Revelation Space by Alastair Reynolds
Posted August 11, 2010on:
Reynolds opens this epic space opera of the destiny of the universe with Daniel Sylveste getting arrested on the planet Resurgam. The son of a wealthy scientist and famous for his archaeological research in his own right, Daniel is used to things going his way, often burning bridges faster than he can build them. He has spent most of his adult life researching an ancient and now extinct race of our galaxy, the Amarantin. Once upon a time, the Amarantin were a burgeoning race of intelligent flightless birds. They had culture, religion, a written language, and were about to discover space flight. and then, almost magically, almost instantaneously, they were gone. Sylveste has made it his life’s work to discover what happened to the Amarantin.
But a government coup is something he can’t buy his way out of. 10 years later, he’s still a political prisoner, but has befriended the man who took over the planet Resurgam, been allowed to continue his research, and is about the marry the lovely Pascale. The government of Resurgam isn’t as stable as it seems, and on the day of the wedding Syveste finds himself behind bars, again. The only person he can trust is a beta level simulation of his late father, Calvin.
While Syveste has wasted away on Resurgam researching his precious Amarantin, people from his past are desperate to find him. Volyova and her cyborg crewmates (known as the triumvirate) aboard the Infinity follow every lead at their disposal to find Daniel Sylveste. They believe he is the only person in the galaxy that can save their captain. Ex-soldier Ana Khouri infiltrates the crew of the Infinity, for it is also her mission to find Sylveste. She is going to kill him.
An obsessed archeologist whose data may save or destroy humanity, secretive and violent cyborgs in charge of ship brimming with alien weapons along with a desperately ill starship captain, and a mercenary who needs to complete her mission to save her husband, and time is running out. These are the ingredients for truly epic hard science fiction, are they not?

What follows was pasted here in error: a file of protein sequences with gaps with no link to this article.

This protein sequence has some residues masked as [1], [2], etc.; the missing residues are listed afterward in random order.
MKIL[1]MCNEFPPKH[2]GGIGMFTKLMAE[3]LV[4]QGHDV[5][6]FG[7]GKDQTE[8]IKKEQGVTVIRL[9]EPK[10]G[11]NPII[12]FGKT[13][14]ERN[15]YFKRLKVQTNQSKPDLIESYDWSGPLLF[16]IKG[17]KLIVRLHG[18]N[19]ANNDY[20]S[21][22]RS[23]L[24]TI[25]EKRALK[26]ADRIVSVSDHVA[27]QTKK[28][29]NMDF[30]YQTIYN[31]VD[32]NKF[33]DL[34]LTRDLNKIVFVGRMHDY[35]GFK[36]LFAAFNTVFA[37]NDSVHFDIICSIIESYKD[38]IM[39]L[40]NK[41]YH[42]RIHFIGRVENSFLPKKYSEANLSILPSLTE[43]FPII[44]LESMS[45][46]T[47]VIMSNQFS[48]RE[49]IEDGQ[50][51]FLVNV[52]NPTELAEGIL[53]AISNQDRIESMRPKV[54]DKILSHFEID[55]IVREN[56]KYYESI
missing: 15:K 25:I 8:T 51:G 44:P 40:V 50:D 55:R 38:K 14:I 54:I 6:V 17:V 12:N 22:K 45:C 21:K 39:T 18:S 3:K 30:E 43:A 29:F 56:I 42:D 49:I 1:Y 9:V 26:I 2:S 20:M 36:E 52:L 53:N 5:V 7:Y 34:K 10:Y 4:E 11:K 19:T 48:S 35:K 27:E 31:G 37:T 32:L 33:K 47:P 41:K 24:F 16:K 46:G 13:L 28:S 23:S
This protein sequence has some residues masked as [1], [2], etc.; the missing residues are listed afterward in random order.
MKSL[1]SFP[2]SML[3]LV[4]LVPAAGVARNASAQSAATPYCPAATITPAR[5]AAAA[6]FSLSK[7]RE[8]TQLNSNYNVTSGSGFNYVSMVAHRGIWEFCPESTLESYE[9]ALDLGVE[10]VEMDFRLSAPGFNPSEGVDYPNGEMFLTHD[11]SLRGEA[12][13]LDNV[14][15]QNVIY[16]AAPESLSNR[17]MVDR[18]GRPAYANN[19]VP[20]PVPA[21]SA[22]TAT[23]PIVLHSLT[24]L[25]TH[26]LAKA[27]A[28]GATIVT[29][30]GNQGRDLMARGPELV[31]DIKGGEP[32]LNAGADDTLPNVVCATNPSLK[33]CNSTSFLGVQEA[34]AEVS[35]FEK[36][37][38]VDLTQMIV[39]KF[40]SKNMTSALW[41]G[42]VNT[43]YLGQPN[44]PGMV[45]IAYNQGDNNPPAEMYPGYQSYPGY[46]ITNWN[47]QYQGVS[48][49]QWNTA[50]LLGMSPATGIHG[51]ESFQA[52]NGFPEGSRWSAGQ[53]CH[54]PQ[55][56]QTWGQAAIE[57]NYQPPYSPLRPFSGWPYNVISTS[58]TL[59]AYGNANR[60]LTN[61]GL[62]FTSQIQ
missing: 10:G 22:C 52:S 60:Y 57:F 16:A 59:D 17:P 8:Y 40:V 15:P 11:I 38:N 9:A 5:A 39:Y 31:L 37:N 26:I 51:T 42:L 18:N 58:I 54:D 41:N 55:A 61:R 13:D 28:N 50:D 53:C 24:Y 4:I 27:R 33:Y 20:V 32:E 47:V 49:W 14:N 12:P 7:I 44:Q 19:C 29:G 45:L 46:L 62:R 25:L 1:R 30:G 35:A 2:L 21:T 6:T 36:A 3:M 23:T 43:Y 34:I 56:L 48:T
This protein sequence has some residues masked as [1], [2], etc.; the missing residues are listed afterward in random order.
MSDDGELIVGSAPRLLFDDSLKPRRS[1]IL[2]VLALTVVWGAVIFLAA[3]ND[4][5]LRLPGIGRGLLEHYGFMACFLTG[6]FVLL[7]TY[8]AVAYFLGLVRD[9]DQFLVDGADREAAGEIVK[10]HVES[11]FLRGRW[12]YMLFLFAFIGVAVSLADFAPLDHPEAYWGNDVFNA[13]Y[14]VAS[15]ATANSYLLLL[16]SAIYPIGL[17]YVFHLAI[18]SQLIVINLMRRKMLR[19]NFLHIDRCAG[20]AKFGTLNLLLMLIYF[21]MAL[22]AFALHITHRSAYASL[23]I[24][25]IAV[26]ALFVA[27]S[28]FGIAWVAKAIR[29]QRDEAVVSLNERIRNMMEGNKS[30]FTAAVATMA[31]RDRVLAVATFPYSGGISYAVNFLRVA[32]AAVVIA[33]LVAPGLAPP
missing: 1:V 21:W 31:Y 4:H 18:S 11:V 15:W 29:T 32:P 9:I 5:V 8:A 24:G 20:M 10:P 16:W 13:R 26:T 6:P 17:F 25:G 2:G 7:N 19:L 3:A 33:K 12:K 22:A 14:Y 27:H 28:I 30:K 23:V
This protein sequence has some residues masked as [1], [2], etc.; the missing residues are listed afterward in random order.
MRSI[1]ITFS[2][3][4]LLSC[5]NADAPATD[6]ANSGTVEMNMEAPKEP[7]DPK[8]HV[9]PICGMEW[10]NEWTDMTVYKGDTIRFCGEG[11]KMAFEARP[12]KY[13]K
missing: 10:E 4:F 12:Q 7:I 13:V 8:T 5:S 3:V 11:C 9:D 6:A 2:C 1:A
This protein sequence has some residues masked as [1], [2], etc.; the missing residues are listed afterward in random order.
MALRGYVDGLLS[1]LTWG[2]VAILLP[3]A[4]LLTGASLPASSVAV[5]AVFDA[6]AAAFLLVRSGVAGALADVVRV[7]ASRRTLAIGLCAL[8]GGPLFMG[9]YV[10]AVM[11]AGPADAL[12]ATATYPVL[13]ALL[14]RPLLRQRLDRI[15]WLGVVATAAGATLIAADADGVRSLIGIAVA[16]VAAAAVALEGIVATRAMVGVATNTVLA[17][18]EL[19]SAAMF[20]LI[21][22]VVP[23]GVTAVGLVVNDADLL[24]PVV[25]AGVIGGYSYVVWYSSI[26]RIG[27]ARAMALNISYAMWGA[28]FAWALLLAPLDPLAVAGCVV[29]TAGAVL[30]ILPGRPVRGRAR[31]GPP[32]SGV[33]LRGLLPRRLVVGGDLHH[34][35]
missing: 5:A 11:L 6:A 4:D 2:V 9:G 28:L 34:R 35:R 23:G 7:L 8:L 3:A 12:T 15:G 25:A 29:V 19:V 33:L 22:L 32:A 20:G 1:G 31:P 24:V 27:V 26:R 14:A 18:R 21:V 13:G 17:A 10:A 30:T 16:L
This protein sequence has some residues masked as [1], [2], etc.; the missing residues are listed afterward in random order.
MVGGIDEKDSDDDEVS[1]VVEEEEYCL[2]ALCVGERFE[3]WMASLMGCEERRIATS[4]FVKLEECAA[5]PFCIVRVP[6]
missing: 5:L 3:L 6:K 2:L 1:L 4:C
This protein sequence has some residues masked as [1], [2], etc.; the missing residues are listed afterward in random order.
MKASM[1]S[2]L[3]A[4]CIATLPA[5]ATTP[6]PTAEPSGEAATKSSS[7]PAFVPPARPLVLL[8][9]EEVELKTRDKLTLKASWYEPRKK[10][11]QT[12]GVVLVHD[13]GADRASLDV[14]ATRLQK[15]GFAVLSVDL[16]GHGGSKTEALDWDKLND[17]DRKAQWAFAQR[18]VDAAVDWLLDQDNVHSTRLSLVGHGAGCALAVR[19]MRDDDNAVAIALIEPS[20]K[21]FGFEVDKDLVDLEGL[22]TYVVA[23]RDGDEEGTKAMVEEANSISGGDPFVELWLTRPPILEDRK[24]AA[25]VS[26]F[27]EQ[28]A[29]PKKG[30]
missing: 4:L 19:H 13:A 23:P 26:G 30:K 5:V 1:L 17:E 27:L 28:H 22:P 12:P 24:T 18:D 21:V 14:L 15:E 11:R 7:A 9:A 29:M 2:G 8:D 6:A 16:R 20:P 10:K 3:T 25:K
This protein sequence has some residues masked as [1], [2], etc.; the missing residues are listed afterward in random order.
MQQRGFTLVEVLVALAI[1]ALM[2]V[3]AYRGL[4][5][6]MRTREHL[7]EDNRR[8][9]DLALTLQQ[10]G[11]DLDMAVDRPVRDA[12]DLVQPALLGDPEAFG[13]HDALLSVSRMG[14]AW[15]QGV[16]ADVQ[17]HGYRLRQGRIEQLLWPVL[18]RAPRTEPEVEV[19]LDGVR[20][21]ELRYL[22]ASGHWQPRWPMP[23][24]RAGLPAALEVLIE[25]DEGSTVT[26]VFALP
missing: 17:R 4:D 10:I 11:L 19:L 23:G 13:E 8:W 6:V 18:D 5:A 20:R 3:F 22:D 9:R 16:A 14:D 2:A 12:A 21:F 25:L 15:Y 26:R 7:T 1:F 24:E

The beautiful job Reynolds does of presenting us with a believable future for humanity and our alien neighbors makes it doubly unfortunate that Revelation Space suffers from a killer case of the almosts. It almost kept my attention. the characters were almost interesting. the dialogue was almost good. It almost delivered. The bad guys were almost mean, the good guys almost smart and nice, the prose almost interesting. Buried under all of that chaff, are Reynold’s epic ideas about a force in the universe that once awakened, will destroy everything in it’s path, and the desperate race to stop it.
The plot mostly revolves around Sylveste and his rather submissive and useless wife Pascale, and the triumvirate and Khouri trying to survive their computer virus ridden ship while enroute to find Sylveste. Along with Khouri’s mysterious employer, The Infinity and its crew could be a novel unto themselves. The ship and it’s frozen captain are slowly being destroyed by a virus, the holds are full of alien weapons, and most people who try to plug into the weapons end up insane. How did the captain get this disease? Where did the weapons come from? Why do the cyborgs call themselves the triumvirate? I’m all for minimalism, but that excuse doesn’t hold water when the novel is 500+ pages long. I kept waiting for Reynolds to give me some background, to delve into some of the mysteries surrounding our characters. My wish was not granted to my satisfaction.
That’s not to say that Revelation Space isn’t brimming with details, it is. Just not about the interesting things. We get plenty of information on specific panels in the spaceships, people’s physical descriptions, and things like that, but very little of the epic descriptions of people and circumstances that make space operas, well, epic. Don’t get me wrong, there were parts of this novel that shined. Just not enough of them.
As this was Reynolds’ debut novel, perhaps I should be a little more forgiving. I’ve read plenty of sloppy, funky debut novels, just to have the author come back a few years later with something really great. Anyone else read any Reynolds? is it worth it for me to continue with this series or try any of his stand alone novels?